Danielle J. Lindemann ’10GSAS, a sociology professor at Lehigh University, understands reality TV better than practically anyone else. Her new book True Story: What Reality TV Says About Us takes an intellectual dive into a massively popular but maligned genre.

Why should we take reality TV seriously?

Despite the stigma associated with lowbrow entertainment, studies reveal that more people in the US are watching reality TV than not, and nearly half of all TV series are unscripted. Media research has long shown that what we see on TV impacts our beliefs, values, and attitudes and how we move and act in the world.

I see reality TV as a kind of fun-house mirror, because it can show us ourselves in caricatured or amplified form. The genre reveals some of the worst things about society — sexism, racism, classism, materialism — and dials them up to eleven. But it also shows us the best of ourselves in its creativity. Historically, reality TV has been more diverse than other forms of media in its representation of people of color and queer people, even if those representations haven’t always been positive. Reality TV reveals how much society has evolved and, at the same time, how conservative it remains.

You teach a course that pairs episodes of reality-TV shows with sociological readings. Which shows do you find particularly interesting?

It’s Time to Start Taking Reality TV More Seriously

I like RuPaul’s Drag Race, because it emphasizes how aspects of gender are performed in everyday life. A show like The Bachelor, with its fixation on marriage and rigid gender stereotypes, reveals how long-standing ideas about courtship still powerfully influence the way we think and behave. The Real Housewives franchise offers fascinating character studies and insight into group dynamics, while Keeping Up with the Kardashians explores the strength of the family unit.

What’s your take on why reality TV is so popular?

Reality TV is voyeuristic. We like watching the “train wreck” character to remind ourselves that even if we’re messed up in our own ways, we are not the train wreck. We might feel smugly superior to the people on these shows. There is a freak-show aspect to this voyeurism too. Sometimes, it’s marginalized groups that are ridiculed, as in the case of Here Comes Honey Boo Boo, where the central family is portrayed as buffoonish and stereotypically lower-class.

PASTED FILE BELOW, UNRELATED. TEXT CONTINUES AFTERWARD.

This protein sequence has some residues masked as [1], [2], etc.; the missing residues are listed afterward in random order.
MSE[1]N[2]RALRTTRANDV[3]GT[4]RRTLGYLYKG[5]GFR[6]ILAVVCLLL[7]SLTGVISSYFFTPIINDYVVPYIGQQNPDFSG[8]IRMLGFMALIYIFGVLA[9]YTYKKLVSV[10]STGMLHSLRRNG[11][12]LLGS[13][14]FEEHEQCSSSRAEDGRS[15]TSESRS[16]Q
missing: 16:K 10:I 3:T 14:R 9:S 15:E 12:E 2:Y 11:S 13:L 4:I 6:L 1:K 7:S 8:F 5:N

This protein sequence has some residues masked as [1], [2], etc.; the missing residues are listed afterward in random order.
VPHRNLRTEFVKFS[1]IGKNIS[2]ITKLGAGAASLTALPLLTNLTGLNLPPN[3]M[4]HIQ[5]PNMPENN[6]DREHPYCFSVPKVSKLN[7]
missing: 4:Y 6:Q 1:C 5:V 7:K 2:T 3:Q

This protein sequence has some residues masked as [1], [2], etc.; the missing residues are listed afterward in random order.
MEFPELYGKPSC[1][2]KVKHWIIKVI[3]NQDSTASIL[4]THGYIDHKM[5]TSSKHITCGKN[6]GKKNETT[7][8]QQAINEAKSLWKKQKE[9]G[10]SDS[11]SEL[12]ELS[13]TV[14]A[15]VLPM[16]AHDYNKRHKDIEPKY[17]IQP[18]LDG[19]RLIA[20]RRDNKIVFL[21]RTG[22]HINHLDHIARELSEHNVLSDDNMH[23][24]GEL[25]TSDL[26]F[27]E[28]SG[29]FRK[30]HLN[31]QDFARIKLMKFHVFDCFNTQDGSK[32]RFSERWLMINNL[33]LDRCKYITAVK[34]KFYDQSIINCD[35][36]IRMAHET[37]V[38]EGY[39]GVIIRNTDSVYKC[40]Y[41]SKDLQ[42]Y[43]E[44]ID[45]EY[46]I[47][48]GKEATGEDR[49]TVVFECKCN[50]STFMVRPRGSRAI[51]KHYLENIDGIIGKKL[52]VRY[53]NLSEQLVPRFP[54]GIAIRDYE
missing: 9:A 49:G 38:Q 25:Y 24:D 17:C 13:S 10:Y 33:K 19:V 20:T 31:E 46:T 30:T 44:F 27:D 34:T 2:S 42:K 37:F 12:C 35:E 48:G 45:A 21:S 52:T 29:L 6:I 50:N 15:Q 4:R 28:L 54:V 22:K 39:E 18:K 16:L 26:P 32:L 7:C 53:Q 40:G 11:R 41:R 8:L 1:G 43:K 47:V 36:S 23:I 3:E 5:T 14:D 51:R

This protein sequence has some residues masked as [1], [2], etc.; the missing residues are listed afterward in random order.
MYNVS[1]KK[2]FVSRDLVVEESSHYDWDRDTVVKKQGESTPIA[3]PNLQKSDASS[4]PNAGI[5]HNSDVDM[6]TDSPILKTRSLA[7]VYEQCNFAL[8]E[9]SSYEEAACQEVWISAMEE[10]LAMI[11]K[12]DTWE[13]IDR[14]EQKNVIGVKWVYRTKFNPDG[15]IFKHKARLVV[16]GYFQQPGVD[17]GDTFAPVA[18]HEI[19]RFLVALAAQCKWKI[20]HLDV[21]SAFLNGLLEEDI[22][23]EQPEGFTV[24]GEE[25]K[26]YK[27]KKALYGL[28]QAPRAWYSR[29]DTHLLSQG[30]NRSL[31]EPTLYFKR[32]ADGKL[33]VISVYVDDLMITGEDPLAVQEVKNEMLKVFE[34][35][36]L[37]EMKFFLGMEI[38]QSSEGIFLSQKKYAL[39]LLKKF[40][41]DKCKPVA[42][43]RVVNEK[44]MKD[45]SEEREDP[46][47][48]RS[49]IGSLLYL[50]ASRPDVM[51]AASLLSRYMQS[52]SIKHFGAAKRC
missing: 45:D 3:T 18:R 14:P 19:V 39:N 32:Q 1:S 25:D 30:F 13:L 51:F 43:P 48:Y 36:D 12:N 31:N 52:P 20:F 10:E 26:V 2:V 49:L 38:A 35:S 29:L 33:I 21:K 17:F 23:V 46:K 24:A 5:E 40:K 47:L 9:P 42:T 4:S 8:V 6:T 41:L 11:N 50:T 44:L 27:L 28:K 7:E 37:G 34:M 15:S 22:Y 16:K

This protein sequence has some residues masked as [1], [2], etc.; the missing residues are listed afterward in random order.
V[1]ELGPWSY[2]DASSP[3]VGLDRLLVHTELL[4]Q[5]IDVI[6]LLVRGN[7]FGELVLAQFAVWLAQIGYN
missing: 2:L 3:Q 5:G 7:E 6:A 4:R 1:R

Reality TV involves real people ostensibly reacting to real-world situations, which allows us to put ourselves in the participants’ shoes and see flashes of ourselves. The genre tends to traffic in broad character archetypes — the “smart one” and the “shy one” and the “athletic one,” for example. There’s usually someone you can identify with and say “I’m a Bethenny” or “I’m a Ramona,” and so on. Reality TV is also unique in the way it encourages audience participation: we engage with the stars via social media and, with shows like The Voice or Love Island, we even vote on the outcomes.

Binging reality TV, at least for me, can have a kind of anesthetic effect. Viewers do not need to see these shows as pure mirrors of life in order to enjoy and connect with them. We know they are constructed by producers and some scenes may be staged. Personally, I enjoy looking for “really real” moments, the smudges in the gloss — like when the Housewives haul out one another’s real-life text messages to read during reunion episodes.

How has reality TV influenced other areas of society?

Studies have shown various behaviors to be associated with watching reality TV; heavy viewers of the genre are more likely to drink alcohol, get fake tans, and use hot tubs on dates. While correlation does not necessarily equal causation, one well-known study established a link between viewership of 16 and Pregnant and reduced teen-pregnancy rates.

Many people have launched successful careers after starting out in reality TV. Cardi B, for example, entered into the public view in 2015 as a cast member of Love & Hip-Hop: New York, where she was portrayed as an aspiring musician. Since then, she has pulled herself up the celebrity pipeline and become a Grammy-winning rapper.

Some reality stars have even entered politics, the most famous being Donald Trump. Would he have been elected president if he hadn’t appeared on The Apprentice and been shown in a position of power, wearing a suit, and barking orders from behind a desk, and been depicted as always being right? We can’t know for sure, but it’s reasonable to suggest that reality TV helped pave his road to the White House. The media coverage surrounding Trump’s presidency arguably became its own reality show — in 2018, major news outlets even covered a visit to the Oval Office from Kim Kardashian. Trump is an important data point for helping us understand how reality TV both reflects and molds culture. If we learned anything from his presidency, it’s this: one thing that’s “really real” about unscripted programming is its impact.